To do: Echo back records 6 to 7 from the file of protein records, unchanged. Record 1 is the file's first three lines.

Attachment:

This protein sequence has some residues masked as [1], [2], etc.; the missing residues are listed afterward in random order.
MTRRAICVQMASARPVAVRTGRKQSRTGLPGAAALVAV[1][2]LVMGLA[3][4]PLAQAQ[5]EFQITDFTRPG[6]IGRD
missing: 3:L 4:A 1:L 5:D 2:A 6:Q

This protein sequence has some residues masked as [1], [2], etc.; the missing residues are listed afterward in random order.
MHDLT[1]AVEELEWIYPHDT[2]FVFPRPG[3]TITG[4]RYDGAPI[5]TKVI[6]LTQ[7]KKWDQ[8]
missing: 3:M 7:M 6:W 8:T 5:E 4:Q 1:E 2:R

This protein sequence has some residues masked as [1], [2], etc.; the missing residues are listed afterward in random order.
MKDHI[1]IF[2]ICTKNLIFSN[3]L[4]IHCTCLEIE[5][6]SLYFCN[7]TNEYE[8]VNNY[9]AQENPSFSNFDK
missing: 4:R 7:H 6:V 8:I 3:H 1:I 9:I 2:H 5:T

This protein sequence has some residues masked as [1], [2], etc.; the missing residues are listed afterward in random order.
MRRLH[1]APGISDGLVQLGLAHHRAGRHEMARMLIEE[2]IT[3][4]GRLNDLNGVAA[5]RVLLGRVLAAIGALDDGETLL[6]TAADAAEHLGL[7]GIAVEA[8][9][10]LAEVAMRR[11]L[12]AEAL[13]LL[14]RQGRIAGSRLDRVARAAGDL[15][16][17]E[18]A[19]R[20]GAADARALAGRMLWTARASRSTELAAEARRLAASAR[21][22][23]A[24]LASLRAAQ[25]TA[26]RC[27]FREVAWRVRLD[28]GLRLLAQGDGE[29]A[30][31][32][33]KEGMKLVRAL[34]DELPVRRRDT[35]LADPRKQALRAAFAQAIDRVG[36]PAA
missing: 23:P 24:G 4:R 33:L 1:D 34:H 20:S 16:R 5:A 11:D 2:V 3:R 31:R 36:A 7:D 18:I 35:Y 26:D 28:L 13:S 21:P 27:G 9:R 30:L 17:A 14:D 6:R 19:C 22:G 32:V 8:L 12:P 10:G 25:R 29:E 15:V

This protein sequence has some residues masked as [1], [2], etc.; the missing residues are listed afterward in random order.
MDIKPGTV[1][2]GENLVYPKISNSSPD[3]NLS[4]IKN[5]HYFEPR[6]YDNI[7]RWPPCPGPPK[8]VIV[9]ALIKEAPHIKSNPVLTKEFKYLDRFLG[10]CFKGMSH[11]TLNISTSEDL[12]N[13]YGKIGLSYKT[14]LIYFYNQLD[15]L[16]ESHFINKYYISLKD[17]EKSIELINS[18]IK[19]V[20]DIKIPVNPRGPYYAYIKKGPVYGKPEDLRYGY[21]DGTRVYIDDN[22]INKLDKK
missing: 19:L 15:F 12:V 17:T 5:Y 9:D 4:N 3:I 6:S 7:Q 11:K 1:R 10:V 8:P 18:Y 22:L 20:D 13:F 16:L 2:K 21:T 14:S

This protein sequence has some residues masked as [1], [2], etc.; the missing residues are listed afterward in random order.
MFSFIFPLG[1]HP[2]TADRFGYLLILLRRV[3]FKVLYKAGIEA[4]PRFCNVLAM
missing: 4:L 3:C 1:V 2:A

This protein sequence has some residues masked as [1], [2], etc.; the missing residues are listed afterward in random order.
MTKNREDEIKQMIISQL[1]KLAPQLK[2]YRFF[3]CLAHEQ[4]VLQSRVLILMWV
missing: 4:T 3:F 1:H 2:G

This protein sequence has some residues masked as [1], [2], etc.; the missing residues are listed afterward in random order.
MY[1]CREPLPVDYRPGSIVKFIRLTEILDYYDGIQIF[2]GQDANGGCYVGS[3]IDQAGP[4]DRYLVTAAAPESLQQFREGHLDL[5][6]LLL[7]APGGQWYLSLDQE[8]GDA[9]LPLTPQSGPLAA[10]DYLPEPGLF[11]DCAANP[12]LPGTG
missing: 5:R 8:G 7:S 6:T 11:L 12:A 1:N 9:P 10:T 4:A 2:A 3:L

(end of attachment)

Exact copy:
This protein sequence has some residues masked as [1], [2], etc.; the missing residues are listed afterward in random order.
MFSFIFPLG[1]HP[2]TADRFGYLLILLRRV[3]FKVLYKAGIEA[4]PRFCNVLAM
missing: 4:L 3:C 1:V 2:A

This protein sequence has some residues masked as [1], [2], etc.; the missing residues are listed afterward in random order.
MTKNREDEIKQMIISQL[1]KLAPQLK[2]YRFF[3]CLAHEQ[4]VLQSRVLILMWV
missing: 4:T 3:F 1:H 2:G